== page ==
The Effect of Topically Applied Recombinant Human Growth Hormone on Wound Healing in Pigs
Abstract: The beneficial wound healing effect of the systemic growth hormone (GH) mediated by insulin-like growth factor 1 (IGF-1) has been widely reported. Recent studies have suggested that GH facilitates wound healing not by circulating IGF-1, but by local IGF-1 produced in the wound itself. The aim of this study was to define whether the locally administered GH could accelerate the wound-healing rate. Full-thickness skin defects (diameter 4 cm) were made in the back of micropigs, and GH (2.5 IU/L) was applied every other day for 3 weeks (11 times total). Control wounds were given the vehicle only. The wound sizes were measured weekly by planimetry and biopsies were taken. The wound sizes were significantly reduced in the GH-treated groups as compared with the control group (P
Address correspondence to:
Sang Woo Lee, MD
Department of Plastic and Reconstructive Surgery
Seoul National University, Bundang Hospital
166 Gumiro, Bundang, Seongnam, Gyeonggi
Phone: +82 11 264 0674
Recombinant growth hormone (GH) has been used as an anabolic treatment in burn and postoperative patients.1,2 More recently, growth hormone has been increasingly used in experiments and has shown promise in the acceleration of wound healing in several studies.3,4 Growth hormone stimulates granulation tissue formation, increases collagen deposition, and facilitates epithelialization.5,6 It can also accelerate donor site healing in patients with burns3 and bone healing.7
Many studies have shown that insulin-like growth factor-1 (IGF-1) mediates the action of GH in wound healing. However, it has not yet been determined whether IGF-1 affects the wound through endocrine action or through paracrine and autocrine action. In the past, it was discovered that GH could have a positive effect on wound healing by stimulating the production of IGF-1 in the liver to increase circulating IGF-1 concentration.8,9 More recently, many evidences have been reported that circulating IGF-1 does not affect the wound, but that IGF-1 produced locally by fibroblasts, macrophages, and endothelial cells contribute to wound healing.10,11 And topically applied GH increases the concentration of IGF-1 mRNA in the granulation tissue in vivo.12
If the effect of IGF-1 by GH on wound healing is produced locally within the wound, then topical administration of GH can facilitate wound healing. The present study tested the contribution of topically applied GH on wound healing.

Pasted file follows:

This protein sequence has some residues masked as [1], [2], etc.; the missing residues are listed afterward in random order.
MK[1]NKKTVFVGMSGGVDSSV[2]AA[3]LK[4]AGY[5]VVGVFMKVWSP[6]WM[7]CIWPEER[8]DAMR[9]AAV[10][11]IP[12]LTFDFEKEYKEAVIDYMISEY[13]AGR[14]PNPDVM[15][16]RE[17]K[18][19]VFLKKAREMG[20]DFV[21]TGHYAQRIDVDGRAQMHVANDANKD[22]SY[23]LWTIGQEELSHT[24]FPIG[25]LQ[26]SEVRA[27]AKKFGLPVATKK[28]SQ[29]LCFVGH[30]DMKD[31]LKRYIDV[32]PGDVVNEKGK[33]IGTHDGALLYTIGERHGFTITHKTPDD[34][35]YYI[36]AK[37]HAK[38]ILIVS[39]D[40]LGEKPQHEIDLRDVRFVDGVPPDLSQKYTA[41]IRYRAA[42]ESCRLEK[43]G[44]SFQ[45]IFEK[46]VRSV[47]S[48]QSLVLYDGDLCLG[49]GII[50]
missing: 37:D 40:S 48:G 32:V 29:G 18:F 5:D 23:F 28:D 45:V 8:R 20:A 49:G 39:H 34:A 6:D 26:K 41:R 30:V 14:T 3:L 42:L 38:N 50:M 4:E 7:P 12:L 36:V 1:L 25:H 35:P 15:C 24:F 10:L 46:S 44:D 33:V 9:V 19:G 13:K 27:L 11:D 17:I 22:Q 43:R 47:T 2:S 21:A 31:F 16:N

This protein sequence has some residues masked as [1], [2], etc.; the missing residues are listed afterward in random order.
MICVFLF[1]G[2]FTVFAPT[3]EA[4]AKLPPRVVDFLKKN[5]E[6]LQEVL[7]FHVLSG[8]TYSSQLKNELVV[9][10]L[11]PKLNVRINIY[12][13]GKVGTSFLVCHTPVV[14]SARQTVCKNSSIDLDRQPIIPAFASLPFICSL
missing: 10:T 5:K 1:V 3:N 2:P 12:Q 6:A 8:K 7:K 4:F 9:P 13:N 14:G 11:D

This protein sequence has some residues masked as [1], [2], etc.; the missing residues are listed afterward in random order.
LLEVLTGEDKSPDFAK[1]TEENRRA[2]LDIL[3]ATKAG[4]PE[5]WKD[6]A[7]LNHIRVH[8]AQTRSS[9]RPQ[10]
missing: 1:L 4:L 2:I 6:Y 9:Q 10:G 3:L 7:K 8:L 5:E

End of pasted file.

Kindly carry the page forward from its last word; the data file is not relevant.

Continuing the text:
Materials and Methods
Recombinant human growth hormone and other ingredients for cream formulation were obtained from LG Household & Health Care Ltd (Seoul, Korea). White petrolatum, cod-liver oil, glycerin, bisabolol, and propylparaben were used to formulate a GH cream base. To yield 2.5 IU/L of GH cream, GH powder was dissolved in warm water and then mixed with the other ingredients.
GH concentration. The concentration of GH was determined through a preliminary study. Growth hormone stimulates fibroblast proliferation, which is an integral step in the wound healing process.13 When GH was applied, the fibroblast proliferation increased significantly (P concentration of GH (Figure 1). The concentration of GH applied to the skin defect in this study was 2.5 IU/L, which was the best amount for stimulating fibroblast proliferation.
Animal protocol. Five male micro-pigs weighing approximately 30 kg were used. Porcine skin is similar in structure to that of humans and does not have a panniculus carnosus.14 The Animal Ethics Committee of the Seoul National University Institute of Animal Sciences approved these experiments.
After an acclimatization period of 7 days, each pig was induced after an intramuscular (IM) injection of 10-mg/kg ketamine hydrochloride (Ketara, Yuhan Yanghang, Seoul, Korea) and 4-mg/kg xylazine hydrochloride (Rompun, Bayer Korea, Seoul, Korea). The skin in the back region was aseptically prepared after local infiltration with 5 mL of 1% lidocaine to each excision area. Six full-thickness, round skin defects 4 cm in diameter were created on the back of each pig with a No. 10 scalpel blade (Figure 2). The skin sample taken from each pig was used as a reference.
The three left-sided wounds were dressed with the GH-containing cream and foam dressing (Medifoam, Ildong Pharmaceutical Co, Seoul, Korea). The three right-sided wounds on each pig without GH administration were used as controls and were dressed with a non-GH cream and the foam dressing. An elastic bandage was applied over the adhesive bandage (Hypafix, Smith & Nephew, London, UK) to prevent the pigs from removing the dressing. The dressings were changed every 2 days under brief intravenous (IV) ketamine narcosis. Wounds were cleansed with saline gauze and the GH- or non-GH cream was reapplied a total of 11 times. After the 3-week study period, the pigs were killed with IV potassium chloride.
Healing time. The wound sizes were measured by planimetry. Each week during the dressing change, wound outlines were drawn on clear film and measured using the computer program, AutoCAD 2005 (Autodesk, Inc, San Rafael, Calif). Wound sizes were then compared to the original wound sizes.